The 10 Safest Countries to Visit

Vacation in the safest countries to dodge violence, viruses and pickpockets.

Three men at dusk walk away from the camera on a Costa Rican beach, carrying surf boards
(Image credit: Matteo Colombo for Getty Images)

Global Peace Index data updated on June 29, 2023.

Planning international travel? Make sure you know the safest countries to visit based on solid data, not just sensational news reports. And when in doubt, check some of the travel advisory sites provided here for a full picture of a country's safety profile.

The 10 safest countries may surprise you

There are many ways to measure security at the country level, but one of the most comprehensive assessments is the annual Global Peace Index (GPI). The GPI crunches data on violent crime rates, perceptions of crime, violent demonstrations, terrorist attacks and more. 

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Here are the 10 safest countries according to the GPI 2023 list. Western European countries often top lists for safest countries, but one Eastern European country, as well as Japan and Singapore, have made the list. Slovenia offers ski resorts, castles and outdoor adventures such as exploring a warren of caves or hiking in the mountains.

Japan is also on Kiplinger's list of the best places to visit where the dollar is strong. And Portugal is on Kiplinger's list of the 10 cheapest countries to visit.

Top 10 safest countries according to GPI 2023

  • Iceland*
  • Denmark
  • Ireland
  • New Zealand
  • Austria
  • Singapore
  • Portugal
  • Slovenia
  • Japan
  • Switzerland

*Iceland continues to be a safe destination, but travelers should be aware of volcanic and seismic activity in the Reykjanes peninsula that started in November 2023. Some attractions, such as the famous Blue Lagoon Resort, may be closed. For updates, see reports from the Icelandic Met Office. Although the Keflavik International Airport is near the potential volcanic eruption, The New York Times reports that flights are unlikely to be grounded by ash clouds, as was the case in 2010 when an Icelandic volcano erupted. Nevertheless, travelers should monitor their flights, on-ground reservations and volcanic forecasts as the situation evolves.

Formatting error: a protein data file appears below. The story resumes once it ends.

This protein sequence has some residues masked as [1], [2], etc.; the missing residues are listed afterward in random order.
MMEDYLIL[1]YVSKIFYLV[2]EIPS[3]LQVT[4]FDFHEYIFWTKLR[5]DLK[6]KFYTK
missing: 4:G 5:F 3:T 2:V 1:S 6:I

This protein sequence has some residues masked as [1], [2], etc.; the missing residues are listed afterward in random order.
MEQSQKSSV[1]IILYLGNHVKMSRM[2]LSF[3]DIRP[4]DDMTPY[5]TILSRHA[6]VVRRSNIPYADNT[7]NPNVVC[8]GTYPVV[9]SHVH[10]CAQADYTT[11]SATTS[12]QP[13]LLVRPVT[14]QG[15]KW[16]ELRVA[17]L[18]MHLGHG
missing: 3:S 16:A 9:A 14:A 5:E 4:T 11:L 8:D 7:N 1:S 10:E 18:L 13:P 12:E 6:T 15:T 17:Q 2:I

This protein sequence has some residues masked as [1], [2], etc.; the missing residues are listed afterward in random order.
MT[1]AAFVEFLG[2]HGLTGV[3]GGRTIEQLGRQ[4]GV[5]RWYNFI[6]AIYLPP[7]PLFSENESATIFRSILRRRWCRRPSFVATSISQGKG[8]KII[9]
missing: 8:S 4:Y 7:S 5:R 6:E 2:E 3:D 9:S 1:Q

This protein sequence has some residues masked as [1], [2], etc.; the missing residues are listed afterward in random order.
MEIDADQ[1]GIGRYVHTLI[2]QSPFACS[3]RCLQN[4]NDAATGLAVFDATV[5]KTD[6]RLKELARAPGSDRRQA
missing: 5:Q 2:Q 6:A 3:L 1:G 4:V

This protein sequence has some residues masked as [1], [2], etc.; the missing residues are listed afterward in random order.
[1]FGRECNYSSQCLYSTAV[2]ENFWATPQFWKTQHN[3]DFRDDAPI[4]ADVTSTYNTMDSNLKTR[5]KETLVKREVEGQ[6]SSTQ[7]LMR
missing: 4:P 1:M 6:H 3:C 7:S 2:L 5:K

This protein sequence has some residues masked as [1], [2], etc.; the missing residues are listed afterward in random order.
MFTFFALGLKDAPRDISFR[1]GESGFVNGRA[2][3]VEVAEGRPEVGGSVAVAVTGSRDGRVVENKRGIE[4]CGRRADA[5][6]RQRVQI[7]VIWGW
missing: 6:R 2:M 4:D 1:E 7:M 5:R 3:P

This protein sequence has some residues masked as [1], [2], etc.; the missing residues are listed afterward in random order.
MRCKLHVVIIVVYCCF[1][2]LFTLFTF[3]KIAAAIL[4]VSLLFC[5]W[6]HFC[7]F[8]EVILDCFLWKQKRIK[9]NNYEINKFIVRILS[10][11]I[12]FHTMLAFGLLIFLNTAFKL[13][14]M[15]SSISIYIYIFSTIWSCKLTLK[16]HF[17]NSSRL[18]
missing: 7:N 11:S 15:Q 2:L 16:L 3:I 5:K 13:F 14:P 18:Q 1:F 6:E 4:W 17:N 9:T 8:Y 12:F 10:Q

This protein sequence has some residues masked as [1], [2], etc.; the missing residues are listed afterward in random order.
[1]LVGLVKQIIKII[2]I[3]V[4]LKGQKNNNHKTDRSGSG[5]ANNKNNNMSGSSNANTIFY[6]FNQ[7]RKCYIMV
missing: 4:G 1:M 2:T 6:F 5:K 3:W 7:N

How to check if your destination is safe

Before you avoid a destination because it scores poorly on the Global Peace Index, know that for most travelers “the actual risks are more mundane,” says Matthew Bradley of International SOS, a medical and travel security services company. 

In most places, you’re likelier to experience petty theft, traffic accidents or gastrointestinal problems than a terrorist attack. Instead of writing off certain places because of bad press, use these strategies to judge a destination.

Check government advisories. To review the U.S. Department of State’s advice for travelers, go to the Travel Advisories page and search for the country you wish to visit. Each country is rated one of four levels, with Level 1 advising travelers to “exercise normal precautions” and Level 4 indicating “do not travel.” 

Read the full advisory and the Safety and Security section, because these write-ups describe the severity of the dangers you could face and drill down into regions or cities that carry higher — or lower — risks than elsewhere in the country. The State Department also offers the Smart Traveler Enrollment Program (STEP), where you can sign up for safety alerts and register with the local embassy. Enrolling in STEP is a good idea if you are visiting a riskier country.